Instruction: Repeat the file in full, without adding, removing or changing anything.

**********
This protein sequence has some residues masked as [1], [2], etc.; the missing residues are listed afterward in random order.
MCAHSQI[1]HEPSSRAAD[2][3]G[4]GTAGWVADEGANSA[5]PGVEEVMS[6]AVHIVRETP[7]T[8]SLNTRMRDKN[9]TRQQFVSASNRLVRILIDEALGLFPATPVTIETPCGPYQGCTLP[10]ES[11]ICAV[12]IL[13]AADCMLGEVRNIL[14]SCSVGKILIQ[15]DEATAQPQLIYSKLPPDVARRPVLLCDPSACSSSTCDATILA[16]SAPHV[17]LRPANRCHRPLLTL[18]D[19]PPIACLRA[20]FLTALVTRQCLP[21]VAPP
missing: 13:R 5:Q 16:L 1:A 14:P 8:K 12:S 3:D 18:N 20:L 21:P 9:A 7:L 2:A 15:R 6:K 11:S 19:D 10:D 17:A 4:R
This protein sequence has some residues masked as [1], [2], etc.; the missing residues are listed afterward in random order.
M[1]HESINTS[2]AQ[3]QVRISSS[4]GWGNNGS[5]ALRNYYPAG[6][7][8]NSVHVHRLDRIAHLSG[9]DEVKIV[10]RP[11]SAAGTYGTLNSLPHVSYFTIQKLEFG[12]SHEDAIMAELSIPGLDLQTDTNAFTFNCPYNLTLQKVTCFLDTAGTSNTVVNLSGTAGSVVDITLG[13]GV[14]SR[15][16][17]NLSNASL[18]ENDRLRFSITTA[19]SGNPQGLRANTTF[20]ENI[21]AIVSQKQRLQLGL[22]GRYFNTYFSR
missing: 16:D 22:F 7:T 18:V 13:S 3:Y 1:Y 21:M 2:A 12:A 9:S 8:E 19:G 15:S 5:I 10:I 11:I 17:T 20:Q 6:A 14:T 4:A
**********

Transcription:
This protein sequence has some residues masked as [1], [2], etc.; the missing residues are listed afterward in random order.
MCAHSQI[1]HEPSSRAAD[2][3]G[4]GTAGWVADEGANSA[5]PGVEEVMS[6]AVHIVRETP[7]T[8]SLNTRMRDKN[9]TRQQFVSASNRLVRILIDEALGLFPATPVTIETPCGPYQGCTLP[10]ES[11]ICAV[12]IL[13]AADCMLGEVRNIL[14]SCSVGKILIQ[15]DEATAQPQLIYSKLPPDVARRPVLLCDPSACSSSTCDATILA[16]SAPHV[17]LRPANRCHRPLLTL[18]D[19]PPIACLRA[20]FLTALVTRQCLP[21]VAPP
missing: 13:R 5:Q 16:L 1:A 14:P 8:K 12:S 3:D 18:N 20:L 21:P 9:A 7:L 2:A 15:R 6:K 11:S 19:D 10:D 17:A 4:R
This protein sequence has some residues masked as [1], [2], etc.; the missing residues are listed afterward in random order.
M[1]HESINTS[2]AQ[3]QVRISSS[4]GWGNNGS[5]ALRNYYPAG[6][7][8]NSVHVHRLDRIAHLSG[9]DEVKIV[10]RP[11]SAAGTYGTLNSLPHVSYFTIQKLEFG[12]SHEDAIMAELSIPGLDLQTDTNAFTFNCPYNLTLQKVTCFLDTAGTSNTVVNLSGTAGSVVDITLG[13]GV[14]SR[15][16][17]NLSNASL[18]ENDRLRFSITTA[19]SGNPQGLRANTTF[20]ENI[21]AIVSQKQRLQLGL[22]GRYFNTYFSR
missing: 16:D 22:F 7:T 18:V 13:S 3:Y 1:Y 21:M 2:A 12:A 9:S 8:E 19:G 15:S 5:I 10:I 11:I 17:T 20:Q 6:A 14:T 4:A